Common Challenges in Salesforce Test Automation

Published by Tristan Lombard, November 4, 2021
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Salesforce is at the heart of enterprise business processes and 59% of companies are deploying a new build daily. That is why we need to identify common Salesforce test automation challenges.

Brittle automated tests remain a challenge and are costing teams time, and money, and are ultimately undermining a core Salesforce benefit – agility. Modern leaders seeking to drive revenue for the business must first address the continuous rework spiral in their software delivery.

Enjoy a conversation about the Salesforce test automation challenges and how Provar’s Salesforce-aligned architecture and solutions can help teams get out of the rework spiral with industry leader, Andy Menzies, CRO at Provar.

Question and Answer with Andy Menzies on Common Challenges in Salesforce Test Automation

Tristan Lombard: Andy, we are so thrilled that you’re here and the topic of today’s conversation. We know that many leaders out there are having some challenges with automating test automation strategies, and we wanted to talk with a leader like yourself, and we had a few questions for you if that’s all right.

Andy Menzies: Yeah, of course…go ahead.

Tristan Lombard: So we know that Salesforce is at the heart of enterprise business processes and that 59% of companies are deploying a new build daily…as a leader in this field, why is now the time for companies to start investing in Salesforce test automation?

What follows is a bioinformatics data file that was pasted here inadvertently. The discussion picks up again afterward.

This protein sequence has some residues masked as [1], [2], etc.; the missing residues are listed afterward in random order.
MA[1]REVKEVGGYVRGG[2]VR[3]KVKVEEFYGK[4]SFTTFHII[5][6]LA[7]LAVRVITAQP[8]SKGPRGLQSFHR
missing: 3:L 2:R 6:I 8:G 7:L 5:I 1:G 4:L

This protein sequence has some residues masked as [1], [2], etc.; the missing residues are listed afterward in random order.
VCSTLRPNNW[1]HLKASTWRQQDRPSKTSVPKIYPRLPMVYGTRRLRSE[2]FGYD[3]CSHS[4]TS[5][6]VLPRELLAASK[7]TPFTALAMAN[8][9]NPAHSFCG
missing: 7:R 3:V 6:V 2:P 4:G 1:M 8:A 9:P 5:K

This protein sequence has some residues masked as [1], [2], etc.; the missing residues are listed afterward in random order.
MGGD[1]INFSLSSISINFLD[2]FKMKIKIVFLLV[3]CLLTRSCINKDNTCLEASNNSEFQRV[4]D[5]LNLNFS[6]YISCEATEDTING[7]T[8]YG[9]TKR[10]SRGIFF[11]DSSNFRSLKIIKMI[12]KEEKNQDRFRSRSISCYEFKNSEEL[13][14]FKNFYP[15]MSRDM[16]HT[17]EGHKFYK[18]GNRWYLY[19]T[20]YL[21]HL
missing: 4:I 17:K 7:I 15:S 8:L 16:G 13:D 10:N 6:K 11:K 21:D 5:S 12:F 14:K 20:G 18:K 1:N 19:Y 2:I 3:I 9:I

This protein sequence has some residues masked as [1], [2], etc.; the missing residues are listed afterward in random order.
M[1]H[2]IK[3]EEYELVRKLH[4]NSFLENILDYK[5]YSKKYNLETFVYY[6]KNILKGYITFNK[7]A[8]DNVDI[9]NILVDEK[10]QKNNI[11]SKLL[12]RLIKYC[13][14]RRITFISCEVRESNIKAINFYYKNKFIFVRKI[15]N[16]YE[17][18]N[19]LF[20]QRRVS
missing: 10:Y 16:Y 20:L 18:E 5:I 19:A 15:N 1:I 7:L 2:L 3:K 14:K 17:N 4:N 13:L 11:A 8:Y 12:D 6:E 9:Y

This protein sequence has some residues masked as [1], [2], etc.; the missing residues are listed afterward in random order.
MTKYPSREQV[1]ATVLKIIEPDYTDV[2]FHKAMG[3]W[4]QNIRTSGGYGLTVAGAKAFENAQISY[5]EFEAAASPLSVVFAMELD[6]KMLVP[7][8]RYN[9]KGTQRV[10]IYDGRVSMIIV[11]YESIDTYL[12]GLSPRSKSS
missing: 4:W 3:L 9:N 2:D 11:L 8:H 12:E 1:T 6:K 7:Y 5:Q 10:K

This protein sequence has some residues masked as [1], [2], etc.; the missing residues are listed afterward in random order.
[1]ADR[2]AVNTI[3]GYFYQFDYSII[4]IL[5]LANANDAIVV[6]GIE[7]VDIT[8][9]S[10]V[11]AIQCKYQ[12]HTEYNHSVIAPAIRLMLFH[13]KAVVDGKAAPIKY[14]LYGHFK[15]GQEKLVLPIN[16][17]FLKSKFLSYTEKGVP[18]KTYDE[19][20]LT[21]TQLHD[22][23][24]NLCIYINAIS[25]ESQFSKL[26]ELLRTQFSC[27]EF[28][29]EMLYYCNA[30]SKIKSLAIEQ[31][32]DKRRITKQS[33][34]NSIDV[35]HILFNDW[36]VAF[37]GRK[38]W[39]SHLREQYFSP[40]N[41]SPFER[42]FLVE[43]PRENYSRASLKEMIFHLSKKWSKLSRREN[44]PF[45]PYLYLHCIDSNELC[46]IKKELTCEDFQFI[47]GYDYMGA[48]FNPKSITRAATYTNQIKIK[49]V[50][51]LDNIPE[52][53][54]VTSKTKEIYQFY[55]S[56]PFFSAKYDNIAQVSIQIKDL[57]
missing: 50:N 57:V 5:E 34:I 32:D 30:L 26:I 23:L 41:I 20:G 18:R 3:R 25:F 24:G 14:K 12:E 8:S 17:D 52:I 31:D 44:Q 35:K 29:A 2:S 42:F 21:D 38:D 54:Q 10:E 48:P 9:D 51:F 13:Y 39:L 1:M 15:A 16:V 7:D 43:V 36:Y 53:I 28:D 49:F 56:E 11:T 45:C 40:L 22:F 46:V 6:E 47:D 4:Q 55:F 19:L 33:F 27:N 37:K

Andy Menzies: Well, let’s be clear about this. Testing used to be a conversation that was had purely on the left-hand side of the equation i.e., development and IT… testing is a boardroom topic…there’s a direct correlation between the quality of your applications, and the metrics you use to run your business, whether it be top line, bottom line, customer satisfaction, NPS score, retention, churn.

Whatever the metric is, there’s a direct correlation between the quality of your application and your ability to compete in your marketplace.

Tristan Lombard: In your opinion, why does Provar Salesforce-aligned architecture make our solutions unique in the market?

Andy Menzies: We’ve gone to market with four key pillars if you will. Unbreakable. What do we mean by that? Well, I’ve been involved in test automation for some time now. I’ve been involved in test automation at the cutting edge where artificial intelligence and machine learning were incorporated into the technology stack. Obviously, with good reason, with motivation to improve quality generally, but what has happened with that evolution is we’ve introduced a whole lot of new work, a whole lot of time to market disadvantage. 

If people are having to build frameworks for supporting AI and they’re building digital twins or state transition models that are blueprints, digital blueprints of their application, they’re entering into a whole heap of work that they didn’t have to do. Now, what we mean by unbreakable is this fact, undisputed.

Salesforce releases multiple releases every year. You have no choice. If you go back to the days of Salesforce’s entry into the marketplace, they talked about no software. You will use the upgrades that they release, and as a consequence, if you’ve used traditional tools to build your test automation framework, they’ll break. They are brittle. Equally, if you were to build all of your test automation framework Selenium, by consequence, every time your underlying application changes, your code breaks.